The little fellows were getting on nicely in their studies, and it is too bad that they were forced to abandon them for digging potatoes.5Ibid.

For more than 60 years, St. Paul’s Lutheran School educated the children of the city’s German community.6There was a second school in New Edinburgh on Dufferin, so it was not a monopoly. See “A Fact A Day About Ottawa: German Schools,” Ottawa Journal, November 16, 1927, p. 6. By the mid-1960s, however, the nature of the community had changed sufficiently that the Trustees of St. Paul’s Lutheran Church closed the school and put it up for sale.

Just as a buyer had been found, fire destroyed the 67 year old building. Source: Ottawa Citizen, April 15, 1965, p. 1.
Just as a buyer had been found, fire destroyed the 67 year old building. Source: Ottawa Citizen, April 15, 1965, p. 1.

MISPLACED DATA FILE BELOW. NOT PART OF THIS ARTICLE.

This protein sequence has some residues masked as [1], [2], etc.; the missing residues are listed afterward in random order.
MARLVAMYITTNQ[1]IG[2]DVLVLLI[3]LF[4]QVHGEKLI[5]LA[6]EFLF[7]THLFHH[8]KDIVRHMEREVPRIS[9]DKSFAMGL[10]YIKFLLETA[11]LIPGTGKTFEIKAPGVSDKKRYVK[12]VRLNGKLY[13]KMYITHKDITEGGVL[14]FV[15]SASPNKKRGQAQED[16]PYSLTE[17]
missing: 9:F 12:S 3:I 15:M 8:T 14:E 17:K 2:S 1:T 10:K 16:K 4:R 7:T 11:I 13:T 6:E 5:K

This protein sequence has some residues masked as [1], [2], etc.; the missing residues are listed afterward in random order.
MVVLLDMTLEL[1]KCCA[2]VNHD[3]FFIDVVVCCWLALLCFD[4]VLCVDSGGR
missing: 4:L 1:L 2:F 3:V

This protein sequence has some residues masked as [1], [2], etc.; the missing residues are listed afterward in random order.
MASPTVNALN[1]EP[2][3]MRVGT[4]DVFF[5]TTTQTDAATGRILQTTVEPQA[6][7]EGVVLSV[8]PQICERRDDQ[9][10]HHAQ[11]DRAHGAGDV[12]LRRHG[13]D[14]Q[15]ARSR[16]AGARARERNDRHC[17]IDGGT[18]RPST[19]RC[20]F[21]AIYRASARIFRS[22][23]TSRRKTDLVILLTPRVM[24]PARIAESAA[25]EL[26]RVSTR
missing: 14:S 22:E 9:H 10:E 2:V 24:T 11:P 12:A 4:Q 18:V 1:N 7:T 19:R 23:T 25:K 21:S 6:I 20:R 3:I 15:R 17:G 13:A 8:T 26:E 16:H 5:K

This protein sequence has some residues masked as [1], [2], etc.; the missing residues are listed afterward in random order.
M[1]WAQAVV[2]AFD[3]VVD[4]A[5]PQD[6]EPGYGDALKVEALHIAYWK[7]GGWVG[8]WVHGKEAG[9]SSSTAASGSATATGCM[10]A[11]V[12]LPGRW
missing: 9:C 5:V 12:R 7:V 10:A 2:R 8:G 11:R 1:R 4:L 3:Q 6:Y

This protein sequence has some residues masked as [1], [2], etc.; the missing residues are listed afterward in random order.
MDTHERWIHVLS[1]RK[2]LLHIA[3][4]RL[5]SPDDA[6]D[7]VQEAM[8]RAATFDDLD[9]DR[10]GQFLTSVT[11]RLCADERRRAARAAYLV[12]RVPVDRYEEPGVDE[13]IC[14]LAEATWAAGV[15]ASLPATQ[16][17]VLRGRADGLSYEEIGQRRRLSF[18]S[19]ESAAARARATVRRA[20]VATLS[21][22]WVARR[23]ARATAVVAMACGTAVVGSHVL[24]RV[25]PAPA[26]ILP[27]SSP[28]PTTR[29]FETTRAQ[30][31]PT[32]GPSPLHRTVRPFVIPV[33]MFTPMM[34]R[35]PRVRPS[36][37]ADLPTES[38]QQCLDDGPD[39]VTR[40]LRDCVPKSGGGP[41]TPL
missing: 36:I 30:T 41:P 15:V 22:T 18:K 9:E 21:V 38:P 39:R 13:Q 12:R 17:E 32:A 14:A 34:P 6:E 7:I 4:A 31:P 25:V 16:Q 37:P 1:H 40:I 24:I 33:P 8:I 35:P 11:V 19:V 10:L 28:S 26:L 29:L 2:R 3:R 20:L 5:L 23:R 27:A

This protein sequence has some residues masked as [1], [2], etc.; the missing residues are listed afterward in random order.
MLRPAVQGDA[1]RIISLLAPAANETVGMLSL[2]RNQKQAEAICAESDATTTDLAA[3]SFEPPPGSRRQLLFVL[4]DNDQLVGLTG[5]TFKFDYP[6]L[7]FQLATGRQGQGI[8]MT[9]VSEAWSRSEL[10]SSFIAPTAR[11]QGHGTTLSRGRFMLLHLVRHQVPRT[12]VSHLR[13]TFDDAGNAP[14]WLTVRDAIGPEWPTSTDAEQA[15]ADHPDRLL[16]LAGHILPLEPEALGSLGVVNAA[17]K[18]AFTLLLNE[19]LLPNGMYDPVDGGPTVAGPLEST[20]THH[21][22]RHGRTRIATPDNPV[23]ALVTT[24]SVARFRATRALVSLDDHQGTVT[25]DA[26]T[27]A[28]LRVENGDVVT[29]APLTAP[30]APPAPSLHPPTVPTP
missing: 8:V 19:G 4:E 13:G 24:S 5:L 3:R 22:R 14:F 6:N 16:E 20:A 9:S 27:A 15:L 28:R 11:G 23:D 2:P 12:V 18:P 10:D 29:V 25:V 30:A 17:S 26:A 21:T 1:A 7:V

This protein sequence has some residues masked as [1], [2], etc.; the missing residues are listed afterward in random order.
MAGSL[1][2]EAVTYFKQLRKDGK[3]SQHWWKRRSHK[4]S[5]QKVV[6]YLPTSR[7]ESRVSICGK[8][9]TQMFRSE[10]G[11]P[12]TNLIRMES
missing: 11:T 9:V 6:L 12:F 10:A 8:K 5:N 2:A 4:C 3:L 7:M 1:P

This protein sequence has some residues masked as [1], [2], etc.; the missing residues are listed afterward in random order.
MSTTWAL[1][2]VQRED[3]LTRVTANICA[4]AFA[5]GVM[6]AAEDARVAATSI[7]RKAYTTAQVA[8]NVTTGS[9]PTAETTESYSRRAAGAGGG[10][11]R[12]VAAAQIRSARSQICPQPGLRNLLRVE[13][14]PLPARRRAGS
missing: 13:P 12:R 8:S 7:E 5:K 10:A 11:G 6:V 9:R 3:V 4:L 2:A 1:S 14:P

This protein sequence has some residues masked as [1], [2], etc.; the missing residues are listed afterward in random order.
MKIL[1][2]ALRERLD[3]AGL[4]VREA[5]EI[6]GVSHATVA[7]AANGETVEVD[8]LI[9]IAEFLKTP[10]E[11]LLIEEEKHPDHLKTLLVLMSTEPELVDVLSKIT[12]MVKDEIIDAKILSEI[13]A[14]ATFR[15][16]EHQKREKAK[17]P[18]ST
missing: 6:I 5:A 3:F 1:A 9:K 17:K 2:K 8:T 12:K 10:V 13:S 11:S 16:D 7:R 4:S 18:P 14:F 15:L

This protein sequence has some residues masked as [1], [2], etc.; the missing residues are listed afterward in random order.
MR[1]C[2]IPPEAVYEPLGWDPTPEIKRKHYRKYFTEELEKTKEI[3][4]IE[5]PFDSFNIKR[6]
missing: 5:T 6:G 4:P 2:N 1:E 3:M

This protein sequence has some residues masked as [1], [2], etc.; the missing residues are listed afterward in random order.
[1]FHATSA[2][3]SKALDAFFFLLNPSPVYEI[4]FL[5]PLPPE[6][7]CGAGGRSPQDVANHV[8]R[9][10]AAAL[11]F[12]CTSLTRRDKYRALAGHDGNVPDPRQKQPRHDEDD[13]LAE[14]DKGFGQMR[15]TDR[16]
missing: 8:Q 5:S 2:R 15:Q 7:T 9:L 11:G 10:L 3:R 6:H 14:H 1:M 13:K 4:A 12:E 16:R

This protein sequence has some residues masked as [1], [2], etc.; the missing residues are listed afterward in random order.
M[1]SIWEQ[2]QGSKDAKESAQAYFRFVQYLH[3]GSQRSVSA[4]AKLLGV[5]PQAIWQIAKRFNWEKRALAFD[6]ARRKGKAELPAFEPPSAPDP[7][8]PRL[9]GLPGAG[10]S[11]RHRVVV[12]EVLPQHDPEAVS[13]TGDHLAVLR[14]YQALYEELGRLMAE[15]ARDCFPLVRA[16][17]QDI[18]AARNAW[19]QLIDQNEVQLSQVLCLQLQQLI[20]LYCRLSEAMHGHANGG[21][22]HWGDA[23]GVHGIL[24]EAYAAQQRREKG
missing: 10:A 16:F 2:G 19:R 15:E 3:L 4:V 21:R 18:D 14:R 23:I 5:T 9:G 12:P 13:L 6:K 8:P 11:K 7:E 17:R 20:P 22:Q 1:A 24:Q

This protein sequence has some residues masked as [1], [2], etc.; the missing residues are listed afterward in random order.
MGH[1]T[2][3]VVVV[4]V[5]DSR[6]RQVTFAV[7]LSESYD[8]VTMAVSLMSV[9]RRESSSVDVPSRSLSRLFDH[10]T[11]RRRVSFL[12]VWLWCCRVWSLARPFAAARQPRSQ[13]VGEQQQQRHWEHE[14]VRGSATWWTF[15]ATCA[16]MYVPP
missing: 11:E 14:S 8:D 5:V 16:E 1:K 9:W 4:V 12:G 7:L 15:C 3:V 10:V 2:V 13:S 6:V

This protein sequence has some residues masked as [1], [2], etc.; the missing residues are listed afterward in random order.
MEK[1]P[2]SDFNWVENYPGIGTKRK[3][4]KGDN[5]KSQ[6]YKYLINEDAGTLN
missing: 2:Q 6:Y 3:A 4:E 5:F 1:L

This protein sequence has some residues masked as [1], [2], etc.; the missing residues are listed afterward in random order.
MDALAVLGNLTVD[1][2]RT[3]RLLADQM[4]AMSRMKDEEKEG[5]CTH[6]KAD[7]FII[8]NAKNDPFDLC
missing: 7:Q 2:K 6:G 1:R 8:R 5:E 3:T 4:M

On the evening on April 14, 1965, fire broke out in the school, resulting in its complete destruction. Fortunately, it had already been emptied and was only being used to hold Scout meetings. The cause of the fire was thought to be children playing with matches.7”School Wrecked By Fire,” Ottawa Journal, April 15, 1965, p. 3. What was not noted in the Journal’s reporting on the fire was that the school had already been sold and the buyer had plans to demolish it to construct an apartment building.8Bob Cohen. “Old Sandy Hill Lutheran school destroyed by fire,” Ottawa Citizen, April 15, 1965, p. 39.

The burnt-out shell of the former St. Paul's Lutheran School was visible in the 1965 aerial photos, taken April 22, just one week after the fire. Image: geoOttawa.